EU confirms Spain acted illegally in Guardia Civil 'invasion'

The Opposition considers that the response from the Council of the European Union to Liberal Democrat MEP Graham Watson regarding the Guardia Civil incursion into Gibraltar last December confirms that it was an illegal act. This latest information only serves to underline the very serious nature of the incursion for which nobody was taken to court and tried.

It will be recalled that four civil guards entered the Port of Gibraltar and disembarked in the area of Harbour Views to continue chasing suspects on foot. They were detained by the Royal Gibraltar Police and taken New Mole House.


The Spanish Interior Minister declared in Spain that he would do his utmost to ensure that the Civil Guards would not have to spend a night in Gibraltar away from their families. Mr Rubalcaba also telephoned Mr Caruana and after that conversation took place the Civil Guards were released in a couple of hours without being charged for any offence.

In his question, Mr Watson had asked the Council and the Commission of the EU to condemn this “illegal act” and whether they agreed that cross-border pursuits require clear procedures “so that Member States’ sovereignty is not infringed.” The Commission has not yet replied.

However, the Council, of which Spain has the rotating presidency, has said that it was not informed of the Guardia Civil’s intervention in Gibraltar. It is obvious that the Council was not informed because the United Kingdom chose not to complain.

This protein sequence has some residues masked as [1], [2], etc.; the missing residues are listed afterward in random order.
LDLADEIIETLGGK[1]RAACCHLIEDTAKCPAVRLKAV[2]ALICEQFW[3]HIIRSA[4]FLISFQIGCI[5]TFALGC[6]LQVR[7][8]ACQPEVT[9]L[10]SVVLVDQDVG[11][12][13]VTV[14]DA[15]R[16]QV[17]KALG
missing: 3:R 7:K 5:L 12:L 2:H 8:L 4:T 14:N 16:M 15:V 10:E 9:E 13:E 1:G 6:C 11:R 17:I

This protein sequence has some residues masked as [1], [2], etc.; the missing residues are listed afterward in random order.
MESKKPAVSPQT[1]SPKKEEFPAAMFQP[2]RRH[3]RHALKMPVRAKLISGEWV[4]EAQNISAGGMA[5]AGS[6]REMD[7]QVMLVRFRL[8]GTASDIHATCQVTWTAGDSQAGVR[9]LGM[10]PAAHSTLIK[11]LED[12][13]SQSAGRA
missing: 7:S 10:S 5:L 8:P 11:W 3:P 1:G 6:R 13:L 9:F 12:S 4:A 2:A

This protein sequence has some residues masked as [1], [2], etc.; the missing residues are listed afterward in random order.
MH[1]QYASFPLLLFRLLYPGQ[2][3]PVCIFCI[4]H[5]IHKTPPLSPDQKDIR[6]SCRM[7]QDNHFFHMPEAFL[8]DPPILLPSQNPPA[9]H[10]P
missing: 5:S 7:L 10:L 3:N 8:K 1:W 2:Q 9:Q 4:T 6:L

The response from the European Union also says that the “legal basis can be Article 41 of the 1990 Schengen Convention, Article 20 of the Naples II Convention (which is limited to infringements of customs provisions) or bilateral agreements.”

Given that Article 41 of the Schegnen Convention does not apply to Gibraltar and that Article 20 of the Naples II Convention does not apply either, it therefore follows that there is no legal basis for the incursion and that therefore it had to be an illegal act, the Opposition points out.

Therefore the claims made by politicians in Spain that the act was covered by international obligations in relation to hot-pursuit of suspects is complete nonsense, given that those specific international obligations do not apply to Gibraltar.


"Moreover, this latest information will only serve to fuel the angry reaction which existed at the time at the fact that those who invaded our Port and our land were then let off scot-free as if nothing had happened," they say.